China’s government on Tuesday promised deficit spending to fight deep-seated corruption, improve the despoiled environment and address other quality-of-life issues.
In the government’s annual policy speech, retiring Premier Wen Jiabao signalled that leaders would no longer emphasise growth at all costs and would down-shift development to put priority on social programmes.
“We must make ensuring and improving people’s well-being the starting point and goal of all the government’s work. Give entire priority to it, and strive to strengthen social development,” he said during a 100-minute speech, opening the national legislature’s annual session in the Great Hall of the People.
The marked shift in emphasis is emblematic of a once-a-decade leadership transition that began four months ago when Xi Jinping and other younger leaders were appointed to run the ruling Communist Party.
The largely ceremonial legislature, known as the National People’s Congress, caps the transition and approves appointments to top government posts to manage the economic and foreign policies of the world’s second largest economy and fledgling global power.
Wen’s address, though given by the outgoing premier, and the accompanying budget presented by the government on Tuesday are consensus documents approved by the new Xi leadership team.
Overall government spending will increase 10 percent to 13.8 trillion yuan (2.2 trillion US dollars).
Defence spending will increase 10.7 percent to 720 billion yuan (114 (b) billion US dollars) – higher than the overall spending rate but a slight slowdown from last year’s increase of 11.2 percent.
According to reports, Wen forecast a deficit increase of 400 billion yuan to 1.2 trillion yuan (191 billion US dollars) in 2013.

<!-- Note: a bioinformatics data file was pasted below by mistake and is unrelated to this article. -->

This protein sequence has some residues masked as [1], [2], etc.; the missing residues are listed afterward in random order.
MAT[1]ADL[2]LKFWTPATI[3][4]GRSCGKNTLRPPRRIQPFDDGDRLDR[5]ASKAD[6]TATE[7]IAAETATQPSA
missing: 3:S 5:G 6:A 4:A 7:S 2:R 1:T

Restoring the battered environment came in for special attention, with Wen calling for reducing energy consumption, improving conservation and solving the country’s serious air, soil and water pollution.
“In response to people’s expectations of having a good living environment, we should greatly strengthen ecological improvement and environmental protection,” Wen said.
“The state of the ecological environment affects the level of people’s well-being and also the posterity and future of our nation.”
Wen underlined the commitment to the anti-corruption campaign that party leaders have stressed is vital to their legitimacy and survival.
“We should unwaveringly combat corruption, strengthen political integrity, establish institutions to end the excessive concentration of power and lack of checks on power, and ensure that officials are honest, that the government is clean, and that political affairs are handled with integrity,” said Wen.
The appeal to bread-and-butter issues resonated with the delegates, many of whom have little power but are picked to make the congress appear broadly representative.
This year’s boost for national defence continues a nearly unbroken two decades of annual double-digit percentage increases that have made China the world’s second highest military spender behind the US.
The substantial outlay shows that Xi wants robust backing for the People’s Liberation Army at a time when China has tense territorial disputes with neighbours and wants to reduce US influence in the region.
“We do not wish to have a war. But the Chinese military personnel and forces are determined in terms of safeguarding China’s security, interests, sovereignty and territory,” said delegate Wang Jianxin, an admiral in the naval division of the People’s Liberation Army.
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